The prospect of ‘mix and match’ is therefore really no-more than a sartorial revival. My mood is improving. Traumatic societal shifts, which alter people’s habitus – a sociological term referring to people’s public behaviour – often affect modes of dress, which makes sense. As Alison Lurie has argued, clothing is a language and what we wear communicates our conscious and subconscious thoughts.[vi] In the mid- to late-eighteenth century, for example, the Macaroni style of dress, characterised by a surfeit of decoration, was prominent when aristocratic power was strong. It was replaced by humble, country-inspired dress when the anciens régimes collapsed at the century’s close.[vii] Prima facie, this makes the present ‘mix and match’ renaissance oddly timed. If contrasting jackets and trousers constituted the elite look of the nineteenth century, why would such a style return during a period when the wealthy are encountering a specific and sustained backlash? The reason is that the separates worn today carry a different emphasis to those worn in the nineteenth century. Instead of contrasting complementary colours and textures, recent catwalk shows emphasise tones and patterns that clash. As Jeremy Langmead, editor Mr Porter, explains:
Yes, it may look as if you left the house with the wrong jacket on, but that’s all part of the look that the Italians call sprezzatura.[viii]
In other words, a studied indifference to dress, which reminds me of the lyrics from Everclear’s 2000 song ‘Unemployed Boyfriend’, is de rigueur:
Ever since when I first saw you, looking bored in that plastic chair;
with the lights of the office around you.
Those blond streaks that look so pretty in your black hair;
you look cool and alternative, with that disaffected stare.
Yeah, you want people to think that you just don’t care.
This casual approach to dress seems to reflect people’s desire to adopt a less materialistic and mercenary attitude to life. It therefore represents a renunciation of the attitude that conspired to cause the economic crash. And people with clashing clothes are unlikely to be responsible for precipitating financial Armageddon; just think of the opprobrium that Paul Wolfowitz, former president of the World Bank, endured in 2006 for having holes in his grey socks.[ix] Imagine the consternation if he had been wearing a ‘mix and match’ number.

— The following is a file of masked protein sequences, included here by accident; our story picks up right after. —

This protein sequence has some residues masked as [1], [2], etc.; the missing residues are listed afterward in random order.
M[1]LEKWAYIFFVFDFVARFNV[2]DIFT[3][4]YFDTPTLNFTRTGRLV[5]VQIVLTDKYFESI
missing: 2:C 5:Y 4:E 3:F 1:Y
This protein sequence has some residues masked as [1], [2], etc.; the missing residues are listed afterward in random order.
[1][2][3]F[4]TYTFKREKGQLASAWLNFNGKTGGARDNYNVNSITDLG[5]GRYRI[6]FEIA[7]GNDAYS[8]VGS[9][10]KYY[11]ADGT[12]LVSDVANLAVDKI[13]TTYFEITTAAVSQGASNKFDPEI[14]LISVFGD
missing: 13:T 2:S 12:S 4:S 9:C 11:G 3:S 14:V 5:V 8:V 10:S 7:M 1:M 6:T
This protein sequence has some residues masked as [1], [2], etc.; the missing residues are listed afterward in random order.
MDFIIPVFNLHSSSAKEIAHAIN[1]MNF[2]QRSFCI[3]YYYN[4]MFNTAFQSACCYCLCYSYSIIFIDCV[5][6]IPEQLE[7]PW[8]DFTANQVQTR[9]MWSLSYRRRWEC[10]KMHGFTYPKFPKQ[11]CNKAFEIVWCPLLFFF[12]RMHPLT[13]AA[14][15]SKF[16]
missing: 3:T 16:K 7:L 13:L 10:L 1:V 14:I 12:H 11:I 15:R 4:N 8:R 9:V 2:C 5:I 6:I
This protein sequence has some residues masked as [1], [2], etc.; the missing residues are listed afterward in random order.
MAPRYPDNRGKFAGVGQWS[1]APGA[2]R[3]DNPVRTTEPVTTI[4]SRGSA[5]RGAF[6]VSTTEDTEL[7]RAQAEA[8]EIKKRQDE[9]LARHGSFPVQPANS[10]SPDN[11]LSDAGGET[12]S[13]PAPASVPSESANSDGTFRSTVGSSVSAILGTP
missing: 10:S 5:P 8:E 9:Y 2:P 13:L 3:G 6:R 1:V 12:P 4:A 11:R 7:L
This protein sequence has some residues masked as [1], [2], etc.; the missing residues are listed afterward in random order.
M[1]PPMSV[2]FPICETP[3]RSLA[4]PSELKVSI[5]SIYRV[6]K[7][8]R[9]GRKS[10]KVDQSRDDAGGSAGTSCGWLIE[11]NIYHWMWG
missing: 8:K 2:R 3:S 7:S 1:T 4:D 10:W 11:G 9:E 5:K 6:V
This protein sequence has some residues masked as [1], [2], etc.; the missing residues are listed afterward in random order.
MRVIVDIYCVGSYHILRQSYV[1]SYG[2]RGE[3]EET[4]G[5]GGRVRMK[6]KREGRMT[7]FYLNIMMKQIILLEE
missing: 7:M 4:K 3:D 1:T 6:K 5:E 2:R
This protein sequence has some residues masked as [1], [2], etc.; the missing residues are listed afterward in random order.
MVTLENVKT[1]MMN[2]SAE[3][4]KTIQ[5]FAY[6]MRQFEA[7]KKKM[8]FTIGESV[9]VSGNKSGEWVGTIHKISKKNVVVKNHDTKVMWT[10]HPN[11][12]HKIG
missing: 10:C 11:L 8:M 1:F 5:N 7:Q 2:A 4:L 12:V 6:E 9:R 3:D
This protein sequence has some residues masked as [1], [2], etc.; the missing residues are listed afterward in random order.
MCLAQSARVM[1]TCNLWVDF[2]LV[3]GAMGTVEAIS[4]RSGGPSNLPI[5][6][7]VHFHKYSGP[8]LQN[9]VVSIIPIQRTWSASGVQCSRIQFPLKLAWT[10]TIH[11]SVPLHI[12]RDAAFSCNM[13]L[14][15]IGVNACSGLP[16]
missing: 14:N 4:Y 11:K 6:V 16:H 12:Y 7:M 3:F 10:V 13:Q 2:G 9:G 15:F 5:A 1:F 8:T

Maybe It’s Just Me?
This all brings me to the pressing, and real, issue: I just don’t like separates. I am having another suit made for me at the moment. Over the Christmas recess, I agonised about its colour and style. I also contemplated having a jacket and waistcoat in the same fabric and a pair of trousers in a complementary, but contrasting, fabric. I had seen some ‘mix and match’ photographs that looked good and I was perhaps subconsciously aware that this look was becoming more prevalent. Before the holiday, I wore ‘mix and match’ to work as a ‘dry run’. But I hated it. Looking down at my clothes, the contrast between my jacket and trousers made me feel self-conscious and queasy. I couldn’t wait to go home and take the hideous outfit off. The strength of my reaction could be because I am colour blind and considered the colours jarring. But I also felt under dressed. So, my new suit will not be separates. It will be another three piece. Another ‘ditto’. Thinking about it, this will probably be my most formal day suit yet, as the waistcoat will be double-breasted. Clearly, it will take time for me to become reconciled to the new (or revived) suiting trend, but one thing does reassure me. Whilst ‘mix and match’ does not presently appeal, it is evident that the jacket, waistcoat and trousers remain the focus of men’s clothing identity.
The suit is dead! Long live the suit!
This post has been published with Parisian Gentleman.
[i] T. Dolby, ‘The day of the jacket is over’, GQ (March, 2013),125.
[ii] D. Hayes, ‘Mix and match of the day’, Financial Times: Life & Arts (23/24 February, 2013), 5.
[iii] G. Coddington, Grace: a memoir (London, 2012), 82.
[v] C. Breward, The Culture of Fashion (Manchester, 1995), 174.
[vi] A. Lurie, The Language of Clothes (New York, 2000), 3-17.
[vii] J. Craik, The Face of Fashion: cultural studies in fashion (London, 1993), 182-83.
[viii] Hayes, ‘Mix and match’, 5.